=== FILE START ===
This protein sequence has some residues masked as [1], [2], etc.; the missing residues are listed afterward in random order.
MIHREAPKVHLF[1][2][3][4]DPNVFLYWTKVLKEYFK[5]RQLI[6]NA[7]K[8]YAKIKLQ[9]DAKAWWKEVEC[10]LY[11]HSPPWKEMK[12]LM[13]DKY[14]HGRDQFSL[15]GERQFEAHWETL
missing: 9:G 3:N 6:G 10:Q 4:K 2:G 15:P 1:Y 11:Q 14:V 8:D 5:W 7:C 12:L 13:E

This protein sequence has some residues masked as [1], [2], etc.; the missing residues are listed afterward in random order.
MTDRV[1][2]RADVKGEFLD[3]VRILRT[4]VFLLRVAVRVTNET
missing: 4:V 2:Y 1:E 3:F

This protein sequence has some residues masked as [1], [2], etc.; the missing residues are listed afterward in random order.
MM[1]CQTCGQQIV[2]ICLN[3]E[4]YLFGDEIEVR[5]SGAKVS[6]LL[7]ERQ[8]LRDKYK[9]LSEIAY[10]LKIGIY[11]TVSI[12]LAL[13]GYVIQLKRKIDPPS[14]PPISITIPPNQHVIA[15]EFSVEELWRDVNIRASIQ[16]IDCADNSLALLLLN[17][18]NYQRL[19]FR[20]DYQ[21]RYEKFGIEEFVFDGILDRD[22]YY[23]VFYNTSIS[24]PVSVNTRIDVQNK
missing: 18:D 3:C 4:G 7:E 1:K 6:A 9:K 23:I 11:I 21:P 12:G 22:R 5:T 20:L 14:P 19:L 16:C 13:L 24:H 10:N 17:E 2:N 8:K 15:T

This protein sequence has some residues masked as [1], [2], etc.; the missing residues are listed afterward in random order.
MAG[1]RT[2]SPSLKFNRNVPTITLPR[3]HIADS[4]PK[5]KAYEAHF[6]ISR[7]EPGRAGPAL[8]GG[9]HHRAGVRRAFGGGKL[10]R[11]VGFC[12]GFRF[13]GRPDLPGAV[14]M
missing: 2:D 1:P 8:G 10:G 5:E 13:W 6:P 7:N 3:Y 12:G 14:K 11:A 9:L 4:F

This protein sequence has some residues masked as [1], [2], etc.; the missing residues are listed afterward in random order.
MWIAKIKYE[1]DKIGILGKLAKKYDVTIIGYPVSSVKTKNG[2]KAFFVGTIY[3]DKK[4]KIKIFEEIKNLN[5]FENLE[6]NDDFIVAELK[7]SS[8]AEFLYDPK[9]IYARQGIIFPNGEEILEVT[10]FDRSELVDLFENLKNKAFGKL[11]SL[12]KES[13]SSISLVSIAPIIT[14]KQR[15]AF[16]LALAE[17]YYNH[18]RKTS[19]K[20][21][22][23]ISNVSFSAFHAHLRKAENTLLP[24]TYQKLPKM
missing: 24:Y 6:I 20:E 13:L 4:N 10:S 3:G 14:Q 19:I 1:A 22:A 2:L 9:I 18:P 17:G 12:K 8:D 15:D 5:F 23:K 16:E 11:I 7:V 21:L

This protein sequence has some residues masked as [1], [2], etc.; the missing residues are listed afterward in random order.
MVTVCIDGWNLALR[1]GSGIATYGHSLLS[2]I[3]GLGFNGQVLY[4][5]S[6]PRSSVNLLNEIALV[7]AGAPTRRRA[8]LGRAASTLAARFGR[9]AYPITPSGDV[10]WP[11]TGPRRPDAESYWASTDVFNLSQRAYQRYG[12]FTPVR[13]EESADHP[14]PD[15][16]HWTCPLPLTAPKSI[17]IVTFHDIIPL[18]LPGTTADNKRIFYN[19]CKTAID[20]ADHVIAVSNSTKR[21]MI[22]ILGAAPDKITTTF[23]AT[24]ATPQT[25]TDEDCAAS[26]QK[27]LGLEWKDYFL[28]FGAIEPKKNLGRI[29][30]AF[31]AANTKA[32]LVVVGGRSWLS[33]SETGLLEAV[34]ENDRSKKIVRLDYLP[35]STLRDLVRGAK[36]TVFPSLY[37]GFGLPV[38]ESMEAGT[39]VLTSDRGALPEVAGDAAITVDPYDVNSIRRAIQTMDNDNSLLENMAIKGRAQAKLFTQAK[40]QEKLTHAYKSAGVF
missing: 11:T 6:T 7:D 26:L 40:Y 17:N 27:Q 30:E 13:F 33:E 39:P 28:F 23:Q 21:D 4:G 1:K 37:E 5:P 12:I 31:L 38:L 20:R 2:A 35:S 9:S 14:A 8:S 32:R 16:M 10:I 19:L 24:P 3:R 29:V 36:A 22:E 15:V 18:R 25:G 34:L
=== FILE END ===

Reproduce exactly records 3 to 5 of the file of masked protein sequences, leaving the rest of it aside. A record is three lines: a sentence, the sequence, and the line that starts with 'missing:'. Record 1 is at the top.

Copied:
This protein sequence has some residues masked as [1], [2], etc.; the missing residues are listed afterward in random order.
MM[1]CQTCGQQIV[2]ICLN[3]E[4]YLFGDEIEVR[5]SGAKVS[6]LL[7]ERQ[8]LRDKYK[9]LSEIAY[10]LKIGIY[11]TVSI[12]LAL[13]GYVIQLKRKIDPPS[14]PPISITIPPNQHVIA[15]EFSVEELWRDVNIRASIQ[16]IDCADNSLALLLLN[17][18]NYQRL[19]FR[20]DYQ[21]RYEKFGIEEFVFDGILDRD[22]YY[23]VFYNTSIS[24]PVSVNTRIDVQNK
missing: 18:D 3:C 4:G 7:E 1:K 6:A 9:K 23:I 11:I 21:P 12:G 22:R 5:T 20:L 14:P 19:L 16:C 13:L 24:H 10:N 17:E 2:N 8:K 15:T

This protein sequence has some residues masked as [1], [2], etc.; the missing residues are listed afterward in random order.
MAG[1]RT[2]SPSLKFNRNVPTITLPR[3]HIADS[4]PK[5]KAYEAHF[6]ISR[7]EPGRAGPAL[8]GG[9]HHRAGVRRAFGGGKL[10]R[11]VGFC[12]GFRF[13]GRPDLPGAV[14]M
missing: 2:D 1:P 8:G 10:G 5:E 13:W 6:P 7:N 3:Y 12:G 14:K 11:A 9:L 4:F

This protein sequence has some residues masked as [1], [2], etc.; the missing residues are listed afterward in random order.
MWIAKIKYE[1]DKIGILGKLAKKYDVTIIGYPVSSVKTKNG[2]KAFFVGTIY[3]DKK[4]KIKIFEEIKNLN[5]FENLE[6]NDDFIVAELK[7]SS[8]AEFLYDPK[9]IYARQGIIFPNGEEILEVT[10]FDRSELVDLFENLKNKAFGKL[11]SL[12]KES[13]SSISLVSIAPIIT[14]KQR[15]AF[16]LALAE[17]YYNH[18]RKTS[19]K[20][21][22][23]ISNVSFSAFHAHLRKAENTLLP[24]TYQKLPKM
missing: 24:Y 6:I 20:E 13:L 4:N 10:S 3:G 14:Q 19:I 1:A 22:A 2:L 9:I 18:P 17:G 12:K 8:D 15:D 5:F 23:K 16:E 11:I 7:V 21:L